We are in the final stretch of the 2018 General Assembly Session. All attention has turned to Virginia’s next biennial spending plan. We have had an intense six weeks of prepping an amended budget, taking into consideration hundreds of hours of testimony to get here. The Senate Budget as presented has an approximately $650 million difference from the budget presented by the House of Delegates. The Senate Republicans call it a chasm with the House of Delegates — I call it a missed opportunity.
“60 Minutes” has aired a segment on the lack of healthcare in rural America. It is not only a disgrace but also embarrassing that some Virginians’ sole means of healthcare is an annual trip to the Remote Area Medical clinic. This is not a complete picture of affordability and access to healthcare in the Commonwealth. There are other Virginians, maybe even friends or neighbors who are one catastrophic illness away from bankruptcy. Illness does not discriminate. Nor does the cost of a cancer diagnosis or a chronic disease such as diabetes.
The House proposal would draw down approximately $2.5 billion per year over the biennium to expand coverage to over 300,000+ Virginians. These individuals earn no more than 138 percent of the federal poverty level — which equates to less than $17,000. Expanded coverage would provide some relief for emergency room care provided by our hospital systems. For example, a single parent, home-healthcare giver earning $11/hour would qualify for Medicaid coverage. These are working people — also known as the working poor.
The novelty of a work requirement is not an insurmountable hurdle to overcome. The House proposal includes funding for Training, Education, Employment and Opportunity Program that eligible Medicaid recipients would qualify for. Exemptions include children under the age of 18 or individuals 19 years old but enrolled in secondary education; individuals age 55+; individuals qualifying for medical assistance due to blindness or disability; individuals residing in institutions as well as individuals determined to be medically frail. Pregnant and recently postpartum women are also exempt.
Rejecting billions of federal dollars is a simple act with collateral damage reverberating throughout the Commonwealth. In the absence of the federal funding to relieve stress on Virginia’s existing obligations for its elderly, indigent, and vulnerable citizens, other elements of the budget plan have taken their hit. Those include pay raises for public employees (including teachers). Insufficient funding for our public colleges and universities leaves them nowhere to go but towards tuition increases. It troubles me greatly that the Senate budget has called for cutting $32 million out of higher education, including cutting new funding for student financial aid by half.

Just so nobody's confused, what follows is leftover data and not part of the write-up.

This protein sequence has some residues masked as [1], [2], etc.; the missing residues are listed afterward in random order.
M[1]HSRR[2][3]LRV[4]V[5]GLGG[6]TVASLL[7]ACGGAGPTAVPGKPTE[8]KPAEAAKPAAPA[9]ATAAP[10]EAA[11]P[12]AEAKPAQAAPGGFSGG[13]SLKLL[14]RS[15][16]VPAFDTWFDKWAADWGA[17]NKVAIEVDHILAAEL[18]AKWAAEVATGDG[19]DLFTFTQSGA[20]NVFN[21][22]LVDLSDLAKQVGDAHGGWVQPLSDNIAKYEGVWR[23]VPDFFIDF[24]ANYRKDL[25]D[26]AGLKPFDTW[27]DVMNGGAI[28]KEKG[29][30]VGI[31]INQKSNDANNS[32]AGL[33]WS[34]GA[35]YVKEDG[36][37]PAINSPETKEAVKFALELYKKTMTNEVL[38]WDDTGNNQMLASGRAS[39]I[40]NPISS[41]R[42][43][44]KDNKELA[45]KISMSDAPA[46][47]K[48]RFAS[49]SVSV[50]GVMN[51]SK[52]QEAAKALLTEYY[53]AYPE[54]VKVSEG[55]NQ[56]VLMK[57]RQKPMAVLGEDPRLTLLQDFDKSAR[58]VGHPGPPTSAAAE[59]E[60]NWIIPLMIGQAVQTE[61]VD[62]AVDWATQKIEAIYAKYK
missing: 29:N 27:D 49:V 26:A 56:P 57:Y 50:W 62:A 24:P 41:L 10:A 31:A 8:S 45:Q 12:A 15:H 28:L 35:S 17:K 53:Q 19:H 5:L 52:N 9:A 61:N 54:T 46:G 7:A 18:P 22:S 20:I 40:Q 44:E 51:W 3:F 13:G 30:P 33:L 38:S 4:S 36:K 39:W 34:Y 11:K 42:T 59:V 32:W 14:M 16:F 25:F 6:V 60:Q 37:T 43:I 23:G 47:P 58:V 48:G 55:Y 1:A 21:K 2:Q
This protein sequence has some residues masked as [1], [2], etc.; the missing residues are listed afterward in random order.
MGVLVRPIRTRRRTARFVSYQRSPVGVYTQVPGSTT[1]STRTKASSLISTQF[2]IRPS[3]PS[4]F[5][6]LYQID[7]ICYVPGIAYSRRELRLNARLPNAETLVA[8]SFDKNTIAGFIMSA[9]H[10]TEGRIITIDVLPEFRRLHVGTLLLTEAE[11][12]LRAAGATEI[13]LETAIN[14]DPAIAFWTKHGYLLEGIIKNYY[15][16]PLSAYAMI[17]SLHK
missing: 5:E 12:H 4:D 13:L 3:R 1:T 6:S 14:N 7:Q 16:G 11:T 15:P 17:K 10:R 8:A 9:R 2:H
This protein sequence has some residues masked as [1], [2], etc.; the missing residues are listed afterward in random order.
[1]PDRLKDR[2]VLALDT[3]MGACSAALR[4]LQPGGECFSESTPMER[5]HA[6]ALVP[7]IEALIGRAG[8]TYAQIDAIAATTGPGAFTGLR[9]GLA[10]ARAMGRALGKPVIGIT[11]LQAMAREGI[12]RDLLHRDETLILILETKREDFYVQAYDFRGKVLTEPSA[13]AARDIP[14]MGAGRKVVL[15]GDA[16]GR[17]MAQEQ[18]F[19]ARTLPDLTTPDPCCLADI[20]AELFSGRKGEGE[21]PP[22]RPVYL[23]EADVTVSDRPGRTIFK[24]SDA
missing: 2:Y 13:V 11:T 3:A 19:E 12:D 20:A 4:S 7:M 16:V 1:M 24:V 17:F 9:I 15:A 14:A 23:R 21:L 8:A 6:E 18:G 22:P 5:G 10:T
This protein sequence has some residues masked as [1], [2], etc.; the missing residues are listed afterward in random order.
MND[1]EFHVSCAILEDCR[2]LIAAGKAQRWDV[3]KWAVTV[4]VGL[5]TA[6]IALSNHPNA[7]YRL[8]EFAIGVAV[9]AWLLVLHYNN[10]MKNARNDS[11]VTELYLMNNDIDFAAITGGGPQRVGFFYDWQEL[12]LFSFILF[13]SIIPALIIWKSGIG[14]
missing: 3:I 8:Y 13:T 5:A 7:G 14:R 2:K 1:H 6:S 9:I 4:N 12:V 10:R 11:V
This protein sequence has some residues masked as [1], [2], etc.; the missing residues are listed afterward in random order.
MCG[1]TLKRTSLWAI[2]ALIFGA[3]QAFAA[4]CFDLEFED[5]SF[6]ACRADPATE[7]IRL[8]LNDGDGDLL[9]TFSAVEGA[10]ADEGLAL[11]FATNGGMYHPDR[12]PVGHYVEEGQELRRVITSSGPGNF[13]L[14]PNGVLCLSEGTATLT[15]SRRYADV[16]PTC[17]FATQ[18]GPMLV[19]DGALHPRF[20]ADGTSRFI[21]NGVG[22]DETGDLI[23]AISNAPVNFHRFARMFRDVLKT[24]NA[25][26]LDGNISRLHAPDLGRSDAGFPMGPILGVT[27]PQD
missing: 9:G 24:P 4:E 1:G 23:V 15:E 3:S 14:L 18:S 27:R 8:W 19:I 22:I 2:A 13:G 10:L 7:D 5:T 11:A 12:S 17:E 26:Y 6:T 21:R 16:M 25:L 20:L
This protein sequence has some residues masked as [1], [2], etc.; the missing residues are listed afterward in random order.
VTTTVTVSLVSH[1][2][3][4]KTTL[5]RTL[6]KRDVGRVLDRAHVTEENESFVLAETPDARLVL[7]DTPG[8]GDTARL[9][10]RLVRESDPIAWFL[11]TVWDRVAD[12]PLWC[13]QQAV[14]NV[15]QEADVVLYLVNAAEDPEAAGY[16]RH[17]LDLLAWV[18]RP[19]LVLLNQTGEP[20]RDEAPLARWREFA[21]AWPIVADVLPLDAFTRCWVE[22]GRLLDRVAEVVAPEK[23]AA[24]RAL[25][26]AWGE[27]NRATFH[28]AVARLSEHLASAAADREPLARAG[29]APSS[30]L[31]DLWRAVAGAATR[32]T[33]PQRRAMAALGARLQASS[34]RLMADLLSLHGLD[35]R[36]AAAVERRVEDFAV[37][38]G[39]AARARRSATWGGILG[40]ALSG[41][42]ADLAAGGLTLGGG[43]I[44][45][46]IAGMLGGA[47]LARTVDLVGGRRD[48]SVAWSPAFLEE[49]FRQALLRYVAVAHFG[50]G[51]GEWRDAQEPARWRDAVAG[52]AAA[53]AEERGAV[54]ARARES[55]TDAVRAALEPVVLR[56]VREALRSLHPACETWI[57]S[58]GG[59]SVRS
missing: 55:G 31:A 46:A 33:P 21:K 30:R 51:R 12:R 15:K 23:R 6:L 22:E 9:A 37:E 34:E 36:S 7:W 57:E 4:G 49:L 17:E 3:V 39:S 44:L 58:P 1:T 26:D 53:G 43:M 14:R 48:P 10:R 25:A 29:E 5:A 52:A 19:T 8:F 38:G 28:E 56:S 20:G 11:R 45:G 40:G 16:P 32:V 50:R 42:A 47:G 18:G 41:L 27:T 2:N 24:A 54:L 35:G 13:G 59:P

I voted for the Senate budget to get it in conference where the real work will begin before we close out the legislative session. The bottom line: the time has come for Virginia to come to grips with providing access to healthcare for our most vulnerable citizens, if not for humanitarian reasons, certainly it reflects on the philosophy as stewards of public funds.
The 35th Senate District is a very engaged citizenry. For years it has sounded the call to action on gun violence prevention. I applaud the many who came out to the Moms Demand Action vigil in Falls Church recently. The response from the Republican majority both nationally and in the Commonwealth is “thoughts and prayers are with you” but no action to end the slaughter of American children. I also applaud those who have visited the Capitol for advocacy.
Thanks to the chokehold of the NRA on Congress, military assault weapons can and are purchased by civilians every day. The U.S. is 4.6 percent of the world’s population but we are home to 43 percent of all guns not currently held by the military or police. With a slim Republican majority in both Chambers, SB 1 (a bill to ban the insidious bump stock) was defeated along party lines.
The time is coming when Washington and Richmond must address this carnage in the country. I believe if we don’t hear the message of a nation in mourning on an all too routine basis, the voters will do something. And I would encourage that passion at the ballot box come 2019 in the Commonwealth.
Senator Saslaw represents the 35th District in the Virginia State Senate. He may be emailed at firstname.lastname@example.org.